Ellen McCormack, a woman who conceived as a result of rape, helps us put things in perspective and gives us some food for thought. She wrote: "My attacker was tormented and sought peace. He didn't get it. In his attempt, however, he tore my life apart. Now I, in turn, am tormented and seek peace. Will I get it through abortion? In my desperate search, will I make the baby suffer, have his life torn apart as mine has been? Or will I sustain and nourish this baby's life" Will I keep his heart beating" Will I give him a future"" ("Is Abortion a Solution for Rape?." Christian Crusade, April 18, 1976, p.9). Ellen did not abort the baby but let it live, and now she is rewarded by that child's love for her.

Killing the Child is No Answer

That abortion is not the answer to the horrible tragedy caused when a woman attacked by a rapist conceives a child, becomes clearer by the following "thought" experiment. Assume that abortion has not been invented and that one has to wait until the child is born before action can be taken to eliminate this reminder of the rapist's act. Obviously, action to "eliminate" this reminder, i.e., killing the child conceived as a result of the rape after it has been born, is unjust and iniquitous. But is killing it prior to its birth any less so? Some think so, but such thinking is discriminatory and unjust. For prior to birth, the baby is still a human being, equal in dignity to other human beings, and it has done nothing to damage its dignity and to merit punishment.

Some, perhaps many, will object that these considerations fail to take into account the suffering of the woman who has been so cruelly and viciously attacked. Must she be punished by a "forced" pregnancy? She has suffered enough: must she endure even more by being daily reminded by her pregnancy of the assault she has endured?

In repudiating abortion as the solution to a pregnancy caused by rape, no one is seeking to punish the violated woman. She is not being punished for anything. Rather, she is only being asked to respect the life of another person, one who is indeed her own child, even if conceived against her will. She is being asked not to violate the child as she was violated. She is being asked to do to another as she would have others do to her and not do to another what she would not have others do to her. She undoubtedly will experience suffering by carrying the child to term; but it is the rapist, not the child she is bearing, who inflicts this suffering on her. The rapist indeed ought to be punished; but the child she is bearing is not the rapist.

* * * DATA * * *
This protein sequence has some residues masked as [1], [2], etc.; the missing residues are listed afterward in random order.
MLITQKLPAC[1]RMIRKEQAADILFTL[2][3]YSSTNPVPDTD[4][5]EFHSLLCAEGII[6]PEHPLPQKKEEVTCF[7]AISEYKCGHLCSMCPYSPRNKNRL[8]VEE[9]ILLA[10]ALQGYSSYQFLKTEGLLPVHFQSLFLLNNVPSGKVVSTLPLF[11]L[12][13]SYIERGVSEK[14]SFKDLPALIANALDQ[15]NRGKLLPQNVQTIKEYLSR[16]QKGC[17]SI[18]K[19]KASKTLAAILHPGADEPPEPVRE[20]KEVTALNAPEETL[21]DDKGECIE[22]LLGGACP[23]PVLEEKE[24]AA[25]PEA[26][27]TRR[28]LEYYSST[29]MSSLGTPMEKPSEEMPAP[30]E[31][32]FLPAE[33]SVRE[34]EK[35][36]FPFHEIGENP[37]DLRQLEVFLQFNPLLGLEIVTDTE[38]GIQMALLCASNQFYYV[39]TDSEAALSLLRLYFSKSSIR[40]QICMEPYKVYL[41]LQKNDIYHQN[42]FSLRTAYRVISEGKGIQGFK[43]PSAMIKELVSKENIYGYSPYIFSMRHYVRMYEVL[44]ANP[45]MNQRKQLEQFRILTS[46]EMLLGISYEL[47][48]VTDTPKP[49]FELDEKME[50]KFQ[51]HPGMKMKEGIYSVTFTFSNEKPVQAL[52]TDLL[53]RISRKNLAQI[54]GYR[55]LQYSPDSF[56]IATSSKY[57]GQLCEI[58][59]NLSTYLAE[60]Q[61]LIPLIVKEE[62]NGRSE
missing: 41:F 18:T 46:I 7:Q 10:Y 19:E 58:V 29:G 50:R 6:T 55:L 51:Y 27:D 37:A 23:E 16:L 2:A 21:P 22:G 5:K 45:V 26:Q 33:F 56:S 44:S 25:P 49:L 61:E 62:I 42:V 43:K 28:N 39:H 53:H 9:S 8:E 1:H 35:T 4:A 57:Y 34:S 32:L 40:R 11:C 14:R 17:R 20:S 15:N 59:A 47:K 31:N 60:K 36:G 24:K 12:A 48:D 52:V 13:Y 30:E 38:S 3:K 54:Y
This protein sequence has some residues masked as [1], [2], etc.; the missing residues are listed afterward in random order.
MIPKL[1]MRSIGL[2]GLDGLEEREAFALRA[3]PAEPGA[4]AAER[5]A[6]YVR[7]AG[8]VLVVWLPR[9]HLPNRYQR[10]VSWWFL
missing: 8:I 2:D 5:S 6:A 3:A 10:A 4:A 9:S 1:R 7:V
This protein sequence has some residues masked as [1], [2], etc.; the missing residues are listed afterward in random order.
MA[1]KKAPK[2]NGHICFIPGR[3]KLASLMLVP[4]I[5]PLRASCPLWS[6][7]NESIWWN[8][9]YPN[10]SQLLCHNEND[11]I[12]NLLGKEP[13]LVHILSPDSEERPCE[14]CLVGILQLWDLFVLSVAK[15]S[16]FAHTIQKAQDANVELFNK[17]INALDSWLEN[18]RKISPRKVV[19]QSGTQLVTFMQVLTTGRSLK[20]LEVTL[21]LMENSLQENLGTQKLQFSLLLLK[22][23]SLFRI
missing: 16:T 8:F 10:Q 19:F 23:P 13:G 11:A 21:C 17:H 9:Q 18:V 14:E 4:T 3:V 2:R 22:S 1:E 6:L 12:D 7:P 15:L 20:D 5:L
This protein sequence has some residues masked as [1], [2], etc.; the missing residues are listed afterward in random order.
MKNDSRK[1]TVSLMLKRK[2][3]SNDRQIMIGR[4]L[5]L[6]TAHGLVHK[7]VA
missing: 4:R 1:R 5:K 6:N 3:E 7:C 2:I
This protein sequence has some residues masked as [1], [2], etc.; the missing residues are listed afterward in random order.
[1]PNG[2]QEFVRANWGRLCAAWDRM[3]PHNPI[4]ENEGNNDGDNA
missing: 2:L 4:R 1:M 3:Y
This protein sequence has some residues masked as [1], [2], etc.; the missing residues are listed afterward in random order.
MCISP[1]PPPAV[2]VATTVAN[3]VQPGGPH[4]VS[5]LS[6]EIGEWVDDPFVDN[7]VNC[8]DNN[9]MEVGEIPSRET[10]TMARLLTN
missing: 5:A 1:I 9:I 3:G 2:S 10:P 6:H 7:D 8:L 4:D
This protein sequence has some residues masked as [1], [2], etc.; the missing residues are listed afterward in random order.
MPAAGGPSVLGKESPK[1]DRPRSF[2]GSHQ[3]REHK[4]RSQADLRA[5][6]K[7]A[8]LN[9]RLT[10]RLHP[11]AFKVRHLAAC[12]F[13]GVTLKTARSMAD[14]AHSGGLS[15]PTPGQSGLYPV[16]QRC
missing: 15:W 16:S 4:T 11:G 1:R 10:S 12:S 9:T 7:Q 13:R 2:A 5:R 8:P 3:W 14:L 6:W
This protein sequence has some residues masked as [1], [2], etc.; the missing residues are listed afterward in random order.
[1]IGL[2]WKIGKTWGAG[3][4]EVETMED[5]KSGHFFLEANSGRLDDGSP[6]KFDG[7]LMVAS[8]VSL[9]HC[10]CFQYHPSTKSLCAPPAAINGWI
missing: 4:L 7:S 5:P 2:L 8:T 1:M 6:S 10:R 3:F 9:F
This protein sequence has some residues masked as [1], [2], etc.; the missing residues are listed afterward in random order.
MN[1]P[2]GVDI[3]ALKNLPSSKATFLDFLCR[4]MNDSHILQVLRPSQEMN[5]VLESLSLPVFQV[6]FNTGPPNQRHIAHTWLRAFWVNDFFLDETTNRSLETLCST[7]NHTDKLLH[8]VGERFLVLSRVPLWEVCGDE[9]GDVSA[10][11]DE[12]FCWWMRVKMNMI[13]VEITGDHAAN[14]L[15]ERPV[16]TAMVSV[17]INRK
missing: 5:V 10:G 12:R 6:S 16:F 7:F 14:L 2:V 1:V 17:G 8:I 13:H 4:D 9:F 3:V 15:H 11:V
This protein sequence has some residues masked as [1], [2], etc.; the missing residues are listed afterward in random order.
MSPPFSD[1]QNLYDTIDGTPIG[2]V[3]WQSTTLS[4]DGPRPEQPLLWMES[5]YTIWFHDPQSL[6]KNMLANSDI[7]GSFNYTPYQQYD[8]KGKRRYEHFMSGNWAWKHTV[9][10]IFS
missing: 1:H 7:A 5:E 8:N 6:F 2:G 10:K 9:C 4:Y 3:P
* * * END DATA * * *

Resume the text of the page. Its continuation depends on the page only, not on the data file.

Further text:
Suffering is Not Punishment

Moreover, suffering as such, is not punishment. At times, all of us must bear up under suffering in order to meet our moral responsibilities and to refuse to do evil. No human person can avoid suffering. Each of us must bear a cross and, by suffering, overcome evil with good. But each of us must rather suffer evil than do evil. The unfortunate Irish girl, like every woman who has been violated by the cruel act of rape, merits our sympathy and compassion. But when a new life is conceived as a result of rape, we must not abandon this life either. It, too, is something precious and worthy of respect. If it is allowed to live, it will, one can be confident, give in the years to come, great love to its mother, particularly when it realizes that its mother could have–and had been strongly tempted to–snuff its life out while it was in her womb.